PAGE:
Posted on 12/12/2014 at 02:51 PM by Blog Experts

From Wales comes a lot of art. Aberystwyth, Wales is the location of the International Ceramics Festival (July 3 – 5, 2015). Wales also has a national arts council whose vision “is for a creative Wales where the arts are central to the life of the nation” and where they are encouraging more people to enjoy and take part in the arts (http://www.artswales.org.uk/arts-in-wales). So it’s not so far-fetched for the Arts Council of Wales to promote the use of the arts for improving education.

According to an article by Arwyn Jones (http://www.bbc.com/news/uk-wales-24229748), “Arts education can help schools boost literacy and numeracy instead of being seen as a luxury…” In the article, ACW chair Dai Smith was quoted as saying, “’Teaching in and through the arts, far from detracting from literacy and numeracy, should be seen as an enabler to driving up standards in those academic priorities. The value of the arts therefore needs to be reiterated with schools and, importantly, schools need to be supported in taking up and delivering more imaginative approaches to cross-curricular creative activity.’”

A professor from the University of Kansas is in agreement with this, too (http://phys.org/news/2014-12-professor-art-museums-key-boosting.html). As a former middle school teacher, Arlene Barry used art for students who struggled with reading and writing. Getting students to describe a painting, surmise what the people in the painting are feeling, and forming an opinion about whether they might like to visit that place were several activities in which Barry had her students engage. As an associate professor of curriculum and teaching, Barry now takes her college students to art museums in order to model for them how to improve students’ literacy. Many of Barry’s students have a hard time identifying with students who struggle in reading and writing, but Barry said that, “viewing their subjects through the lens of art has given them a new perspective on their areas of specialty and opened them to new ideas about them.”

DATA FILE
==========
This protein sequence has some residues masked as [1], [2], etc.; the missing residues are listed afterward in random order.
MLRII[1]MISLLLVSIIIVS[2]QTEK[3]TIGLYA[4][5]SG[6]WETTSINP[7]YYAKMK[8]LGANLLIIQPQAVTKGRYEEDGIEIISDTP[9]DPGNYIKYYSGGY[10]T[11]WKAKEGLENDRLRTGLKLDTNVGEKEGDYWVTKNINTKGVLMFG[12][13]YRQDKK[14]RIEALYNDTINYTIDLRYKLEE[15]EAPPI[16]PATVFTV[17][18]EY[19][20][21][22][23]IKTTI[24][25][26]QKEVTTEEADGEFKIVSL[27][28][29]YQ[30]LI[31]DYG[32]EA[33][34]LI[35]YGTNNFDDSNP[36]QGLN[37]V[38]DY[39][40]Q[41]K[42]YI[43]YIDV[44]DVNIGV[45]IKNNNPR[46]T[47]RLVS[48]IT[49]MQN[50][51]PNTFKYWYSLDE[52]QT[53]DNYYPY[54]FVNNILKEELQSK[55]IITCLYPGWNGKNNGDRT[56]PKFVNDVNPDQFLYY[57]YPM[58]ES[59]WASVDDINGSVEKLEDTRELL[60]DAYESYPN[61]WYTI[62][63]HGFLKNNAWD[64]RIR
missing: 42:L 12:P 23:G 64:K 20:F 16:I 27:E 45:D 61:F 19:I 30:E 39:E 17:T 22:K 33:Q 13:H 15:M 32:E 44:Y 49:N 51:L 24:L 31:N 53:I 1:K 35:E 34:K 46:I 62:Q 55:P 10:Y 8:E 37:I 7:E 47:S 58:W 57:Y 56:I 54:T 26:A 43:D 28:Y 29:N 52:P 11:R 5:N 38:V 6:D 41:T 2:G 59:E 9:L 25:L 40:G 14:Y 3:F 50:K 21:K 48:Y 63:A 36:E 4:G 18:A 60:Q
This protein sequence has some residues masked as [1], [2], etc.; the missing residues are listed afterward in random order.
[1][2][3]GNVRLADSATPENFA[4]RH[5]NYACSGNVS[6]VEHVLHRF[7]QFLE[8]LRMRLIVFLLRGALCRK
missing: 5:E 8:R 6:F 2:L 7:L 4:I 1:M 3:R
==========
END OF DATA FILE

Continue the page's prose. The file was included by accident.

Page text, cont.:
Grace Hwang Lynch (http://www.pbs.org/parents/education/music-arts/the-importance-of-art-in-child-development/) provides further benefits of art in child development: motor skills, language development, decision making, visual learning, inventiveness, cultural awareness, and improved academic performance. Additionally, the arts can help struggling learners (http://www.pbs.org/parents/education/music-arts/how-the-arts-can-help-struggling-learners/) and boosts creative problem solving (http://www.pbs.org/parents/education/music-arts/the-arts-and-creative-problem-solving/) according to Katrin Oddleifson Robertson.

Bob Bryant, from the Katy Independent School District in Houston, Texas summed up the importance of arts education well: “Study in the arts is integral to our society. They are a part of the cultural heritage of every American. The arts are what make us most human, most complete as people. The arts cannot be learned through occasional or random exposure any more than math or science can” (http://www.katyisd.org/dept/finearts/pages/the-importance-of-fine-arts-education-.aspx).

 

 

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